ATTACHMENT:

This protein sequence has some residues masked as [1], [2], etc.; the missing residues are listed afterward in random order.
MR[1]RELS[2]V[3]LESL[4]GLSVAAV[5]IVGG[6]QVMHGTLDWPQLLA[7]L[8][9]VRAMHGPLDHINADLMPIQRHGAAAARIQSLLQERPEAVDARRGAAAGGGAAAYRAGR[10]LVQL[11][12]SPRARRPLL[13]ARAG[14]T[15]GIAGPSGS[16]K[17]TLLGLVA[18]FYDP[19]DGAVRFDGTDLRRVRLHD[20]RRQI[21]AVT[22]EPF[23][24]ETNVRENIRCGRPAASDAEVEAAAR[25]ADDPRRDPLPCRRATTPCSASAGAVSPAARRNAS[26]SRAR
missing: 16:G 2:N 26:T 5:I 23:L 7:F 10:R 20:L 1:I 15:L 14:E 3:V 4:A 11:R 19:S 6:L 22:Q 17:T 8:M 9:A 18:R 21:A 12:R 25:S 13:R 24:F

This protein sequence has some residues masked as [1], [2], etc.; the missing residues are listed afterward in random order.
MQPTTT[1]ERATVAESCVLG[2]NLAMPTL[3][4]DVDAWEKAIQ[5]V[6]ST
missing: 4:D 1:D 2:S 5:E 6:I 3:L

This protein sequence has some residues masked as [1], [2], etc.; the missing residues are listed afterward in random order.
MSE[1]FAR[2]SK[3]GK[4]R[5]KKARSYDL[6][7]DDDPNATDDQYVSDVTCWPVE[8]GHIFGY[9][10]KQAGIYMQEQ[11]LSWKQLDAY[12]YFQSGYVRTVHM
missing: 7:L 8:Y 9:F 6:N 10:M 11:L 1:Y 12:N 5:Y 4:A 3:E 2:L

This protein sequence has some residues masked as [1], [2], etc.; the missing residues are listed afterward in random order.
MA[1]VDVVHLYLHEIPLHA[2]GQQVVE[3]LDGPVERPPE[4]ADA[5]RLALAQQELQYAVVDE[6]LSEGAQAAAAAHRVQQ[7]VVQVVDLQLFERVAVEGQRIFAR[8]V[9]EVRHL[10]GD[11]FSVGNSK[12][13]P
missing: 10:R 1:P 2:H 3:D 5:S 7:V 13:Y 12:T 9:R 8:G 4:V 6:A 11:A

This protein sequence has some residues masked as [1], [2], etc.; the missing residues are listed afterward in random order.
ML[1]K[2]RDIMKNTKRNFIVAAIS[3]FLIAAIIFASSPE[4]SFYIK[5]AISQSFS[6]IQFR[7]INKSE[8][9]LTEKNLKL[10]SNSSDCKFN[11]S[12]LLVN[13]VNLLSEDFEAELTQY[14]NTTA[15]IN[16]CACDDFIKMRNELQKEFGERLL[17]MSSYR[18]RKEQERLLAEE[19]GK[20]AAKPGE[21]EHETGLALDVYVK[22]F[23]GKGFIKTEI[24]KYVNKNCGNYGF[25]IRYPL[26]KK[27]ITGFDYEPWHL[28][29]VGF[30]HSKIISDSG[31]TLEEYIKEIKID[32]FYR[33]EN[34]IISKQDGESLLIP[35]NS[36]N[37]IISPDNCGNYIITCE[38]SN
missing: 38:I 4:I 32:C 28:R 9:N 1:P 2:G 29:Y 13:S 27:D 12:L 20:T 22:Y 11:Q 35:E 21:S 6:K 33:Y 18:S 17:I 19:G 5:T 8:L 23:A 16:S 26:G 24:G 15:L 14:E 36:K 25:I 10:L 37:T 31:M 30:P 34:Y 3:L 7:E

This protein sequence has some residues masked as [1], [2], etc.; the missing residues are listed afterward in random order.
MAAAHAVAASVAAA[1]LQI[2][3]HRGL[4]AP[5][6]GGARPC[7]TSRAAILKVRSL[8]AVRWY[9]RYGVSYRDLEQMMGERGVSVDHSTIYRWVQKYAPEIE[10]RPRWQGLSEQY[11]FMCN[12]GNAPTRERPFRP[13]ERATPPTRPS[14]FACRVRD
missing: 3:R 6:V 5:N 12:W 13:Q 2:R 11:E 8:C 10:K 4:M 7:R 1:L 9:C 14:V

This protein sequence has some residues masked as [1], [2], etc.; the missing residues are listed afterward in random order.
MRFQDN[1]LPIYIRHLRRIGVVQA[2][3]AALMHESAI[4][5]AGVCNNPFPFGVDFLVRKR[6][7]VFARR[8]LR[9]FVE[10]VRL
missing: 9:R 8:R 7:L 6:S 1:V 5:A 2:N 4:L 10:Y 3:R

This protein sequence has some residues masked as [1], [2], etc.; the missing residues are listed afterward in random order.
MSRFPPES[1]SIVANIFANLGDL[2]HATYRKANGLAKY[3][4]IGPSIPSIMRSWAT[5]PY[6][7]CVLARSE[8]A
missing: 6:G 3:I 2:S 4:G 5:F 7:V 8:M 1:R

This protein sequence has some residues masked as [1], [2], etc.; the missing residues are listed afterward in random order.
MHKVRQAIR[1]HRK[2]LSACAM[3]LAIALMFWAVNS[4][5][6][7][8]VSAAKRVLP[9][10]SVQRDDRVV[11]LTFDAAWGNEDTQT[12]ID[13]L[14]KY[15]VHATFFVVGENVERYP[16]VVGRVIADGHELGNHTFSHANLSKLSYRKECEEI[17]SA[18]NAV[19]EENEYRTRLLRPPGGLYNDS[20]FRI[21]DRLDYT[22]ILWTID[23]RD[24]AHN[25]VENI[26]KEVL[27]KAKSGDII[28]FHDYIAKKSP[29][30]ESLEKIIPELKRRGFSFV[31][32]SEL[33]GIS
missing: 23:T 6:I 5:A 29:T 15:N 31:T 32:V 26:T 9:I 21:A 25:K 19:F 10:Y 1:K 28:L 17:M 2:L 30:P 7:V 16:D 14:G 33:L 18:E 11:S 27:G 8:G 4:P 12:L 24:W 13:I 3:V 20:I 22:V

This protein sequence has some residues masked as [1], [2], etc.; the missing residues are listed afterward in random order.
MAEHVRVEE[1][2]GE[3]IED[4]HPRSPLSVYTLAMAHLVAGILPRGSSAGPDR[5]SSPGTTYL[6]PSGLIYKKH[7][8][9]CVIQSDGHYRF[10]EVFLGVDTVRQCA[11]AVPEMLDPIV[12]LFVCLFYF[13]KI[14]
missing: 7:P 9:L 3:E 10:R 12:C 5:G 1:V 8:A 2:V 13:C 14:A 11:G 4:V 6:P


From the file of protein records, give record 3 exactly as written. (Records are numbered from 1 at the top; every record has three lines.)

This protein sequence has some residues masked as [1], [2], etc.; the missing residues are listed afterward in random order.
MSE[1]FAR[2]SK[3]GK[4]R[5]KKARSYDL[6][7]DDDPNATDDQYVSDVTCWPVE[8]GHIFGY[9][10]KQAGIYMQEQ[11]LSWKQLDAY[12]YFQSGYVRTVHM
missing: 7:L 8:Y 9:F 6:N 10:M 11:L 1:Y 12:N 5:Y 4:A 3:E 2:L